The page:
Though you may experience much suffering in this life, nothing can separate you from the love of God which comes to you through Jesus Christ. This kind of love is nothing less than God’s presence with you through his Holy Spirit, who consoles you in your suffering and enables you to live, to love, and to experience the love and support from other brothers and sisters in Christ. God’s enduring love and presence also guarantees that no matter what happens in your life, suffering and death are not the final chapters for followers of Christ. Once this life is finished, you will spend eternity in God’s loving presence.
Suffering. It’s so often unfair, unjust, and wretched. No one wants to suffer–ever! Yet, everyone suffers, and suffering is nothing new, particularly for those who seek to honor God and serve him faithfully. Jesus himself suffered horribly in order to fulfill his mission.
As hard as it is to hear or accept, suffering was promised to all his followers, as well. But here is our hope: so was his glory.
In this chapter, I talk about the promise that those who share in Jesus Christ’s sufferings will also share in his glory (Rom. 8:17). So many questions arise from this simple statement. For example, what kind of suffering did Paul have in mind? What did he mean that followers of Jesus will share in Christ’s’ glory? Why is this message so important for all followers of Christ, especially for those facing persecution, oppression, disease and possible death?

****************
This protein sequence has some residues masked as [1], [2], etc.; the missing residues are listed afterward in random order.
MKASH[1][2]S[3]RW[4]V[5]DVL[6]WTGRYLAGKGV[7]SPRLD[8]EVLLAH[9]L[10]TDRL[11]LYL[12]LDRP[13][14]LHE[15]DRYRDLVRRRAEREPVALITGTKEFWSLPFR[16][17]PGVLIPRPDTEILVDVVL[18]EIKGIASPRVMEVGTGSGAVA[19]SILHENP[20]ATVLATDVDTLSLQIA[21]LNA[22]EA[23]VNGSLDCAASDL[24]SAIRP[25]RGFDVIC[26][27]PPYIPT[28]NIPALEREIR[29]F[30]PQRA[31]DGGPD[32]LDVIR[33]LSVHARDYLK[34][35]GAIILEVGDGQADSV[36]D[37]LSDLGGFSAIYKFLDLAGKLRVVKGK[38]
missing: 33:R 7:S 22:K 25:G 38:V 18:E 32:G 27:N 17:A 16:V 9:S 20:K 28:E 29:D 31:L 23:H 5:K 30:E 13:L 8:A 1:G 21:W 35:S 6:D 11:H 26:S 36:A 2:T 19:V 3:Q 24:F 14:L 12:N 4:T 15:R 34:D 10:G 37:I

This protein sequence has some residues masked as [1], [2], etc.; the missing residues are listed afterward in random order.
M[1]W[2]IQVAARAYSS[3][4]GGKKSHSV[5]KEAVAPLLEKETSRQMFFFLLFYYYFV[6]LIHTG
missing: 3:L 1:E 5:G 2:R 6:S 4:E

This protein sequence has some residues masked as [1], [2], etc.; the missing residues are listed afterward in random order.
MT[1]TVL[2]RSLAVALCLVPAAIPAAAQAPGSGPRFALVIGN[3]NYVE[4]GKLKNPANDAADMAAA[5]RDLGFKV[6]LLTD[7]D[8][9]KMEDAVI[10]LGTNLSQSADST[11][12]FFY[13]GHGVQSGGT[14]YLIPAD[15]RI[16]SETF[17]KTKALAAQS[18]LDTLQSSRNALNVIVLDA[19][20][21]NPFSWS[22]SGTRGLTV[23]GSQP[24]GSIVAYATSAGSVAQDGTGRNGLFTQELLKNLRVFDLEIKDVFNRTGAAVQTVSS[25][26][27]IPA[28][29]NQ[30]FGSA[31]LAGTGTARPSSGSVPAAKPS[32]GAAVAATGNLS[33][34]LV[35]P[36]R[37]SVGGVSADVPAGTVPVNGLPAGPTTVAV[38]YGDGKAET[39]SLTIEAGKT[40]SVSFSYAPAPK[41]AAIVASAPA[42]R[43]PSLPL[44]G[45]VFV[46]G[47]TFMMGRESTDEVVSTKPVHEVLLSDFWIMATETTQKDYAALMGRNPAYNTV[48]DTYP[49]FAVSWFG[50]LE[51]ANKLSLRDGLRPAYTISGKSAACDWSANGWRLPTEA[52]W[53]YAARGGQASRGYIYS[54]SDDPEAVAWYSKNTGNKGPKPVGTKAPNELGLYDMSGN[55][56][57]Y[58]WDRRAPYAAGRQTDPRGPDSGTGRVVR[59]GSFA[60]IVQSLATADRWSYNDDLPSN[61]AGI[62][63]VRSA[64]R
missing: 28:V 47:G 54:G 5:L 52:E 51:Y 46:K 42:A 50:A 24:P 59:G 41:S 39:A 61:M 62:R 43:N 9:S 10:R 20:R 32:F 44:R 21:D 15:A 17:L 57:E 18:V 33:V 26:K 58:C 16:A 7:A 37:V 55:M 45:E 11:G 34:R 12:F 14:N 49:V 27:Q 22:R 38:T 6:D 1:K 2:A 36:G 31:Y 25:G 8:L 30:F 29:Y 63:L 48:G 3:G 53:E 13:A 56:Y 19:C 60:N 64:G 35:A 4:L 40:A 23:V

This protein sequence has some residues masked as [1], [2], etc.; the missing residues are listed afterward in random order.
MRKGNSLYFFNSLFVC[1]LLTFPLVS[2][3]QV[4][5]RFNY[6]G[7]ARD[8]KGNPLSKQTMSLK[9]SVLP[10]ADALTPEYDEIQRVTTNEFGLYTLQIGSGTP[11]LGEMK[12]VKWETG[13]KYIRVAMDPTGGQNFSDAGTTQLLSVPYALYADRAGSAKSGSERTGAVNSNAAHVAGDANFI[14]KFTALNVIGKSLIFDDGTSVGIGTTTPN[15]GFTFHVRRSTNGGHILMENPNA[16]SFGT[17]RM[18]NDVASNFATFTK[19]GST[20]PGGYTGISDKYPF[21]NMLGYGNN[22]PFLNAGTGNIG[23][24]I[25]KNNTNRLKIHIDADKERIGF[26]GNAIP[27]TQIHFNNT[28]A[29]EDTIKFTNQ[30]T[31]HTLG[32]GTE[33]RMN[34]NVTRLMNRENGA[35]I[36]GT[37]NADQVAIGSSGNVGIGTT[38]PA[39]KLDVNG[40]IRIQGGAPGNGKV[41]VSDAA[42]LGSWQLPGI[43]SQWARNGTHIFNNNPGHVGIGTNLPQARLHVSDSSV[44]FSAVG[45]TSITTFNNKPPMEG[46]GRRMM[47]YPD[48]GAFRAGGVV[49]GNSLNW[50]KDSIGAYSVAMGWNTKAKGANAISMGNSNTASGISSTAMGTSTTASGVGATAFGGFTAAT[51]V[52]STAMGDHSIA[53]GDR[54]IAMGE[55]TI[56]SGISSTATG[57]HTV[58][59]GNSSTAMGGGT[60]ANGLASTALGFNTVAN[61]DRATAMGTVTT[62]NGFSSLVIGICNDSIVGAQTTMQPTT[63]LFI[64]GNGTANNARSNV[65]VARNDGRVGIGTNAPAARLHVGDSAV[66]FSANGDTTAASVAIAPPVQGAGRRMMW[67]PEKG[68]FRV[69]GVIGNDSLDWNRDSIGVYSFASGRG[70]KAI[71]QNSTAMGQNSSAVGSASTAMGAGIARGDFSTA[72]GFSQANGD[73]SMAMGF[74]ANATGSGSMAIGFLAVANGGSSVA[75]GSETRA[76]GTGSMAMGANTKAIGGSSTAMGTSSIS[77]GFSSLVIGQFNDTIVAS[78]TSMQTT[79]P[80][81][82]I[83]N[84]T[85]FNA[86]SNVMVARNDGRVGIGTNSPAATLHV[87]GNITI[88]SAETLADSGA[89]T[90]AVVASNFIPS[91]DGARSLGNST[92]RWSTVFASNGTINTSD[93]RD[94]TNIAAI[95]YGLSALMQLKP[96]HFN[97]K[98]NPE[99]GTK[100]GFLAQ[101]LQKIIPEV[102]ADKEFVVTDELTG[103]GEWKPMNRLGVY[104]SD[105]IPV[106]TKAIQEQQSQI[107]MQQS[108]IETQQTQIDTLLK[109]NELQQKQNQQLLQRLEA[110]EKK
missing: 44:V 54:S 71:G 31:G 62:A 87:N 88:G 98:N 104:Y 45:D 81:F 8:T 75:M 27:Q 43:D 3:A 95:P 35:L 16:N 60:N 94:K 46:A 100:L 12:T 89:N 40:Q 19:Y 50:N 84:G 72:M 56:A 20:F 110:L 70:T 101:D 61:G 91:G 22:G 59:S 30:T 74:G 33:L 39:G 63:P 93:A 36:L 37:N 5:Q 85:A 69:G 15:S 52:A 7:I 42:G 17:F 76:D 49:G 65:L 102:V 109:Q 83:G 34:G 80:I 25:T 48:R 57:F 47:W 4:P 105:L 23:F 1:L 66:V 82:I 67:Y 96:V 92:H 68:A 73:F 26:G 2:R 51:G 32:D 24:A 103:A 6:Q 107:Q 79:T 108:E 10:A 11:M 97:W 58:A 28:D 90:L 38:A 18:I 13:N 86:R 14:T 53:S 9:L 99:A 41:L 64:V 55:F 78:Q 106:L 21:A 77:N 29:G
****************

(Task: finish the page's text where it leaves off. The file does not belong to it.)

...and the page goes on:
Not all questions can be answered definitively, nor is it clear how normal human suffering relates to suffering for Christ. Yet, the witness of the New Testament is clear that suffering is a certainty in life, greater suffering awaits those who follow Christ faithfully, and our great hope lies in trusting God to make all things right one day and to reward those who choose to live by their faith in the midst of their suffering.
My prayer is that God will speak to you through this video to give you more hope, strength, and courage to face whatever you must face in these very difficult days.
In times of crisis, many of us instinctively respond with a Fight, Flee or Freeze response, which can lead to poor decisions and ineffective leadership. So, how can we go beyond these instincts to make good decisions, based on the leading of the Holy Spirit?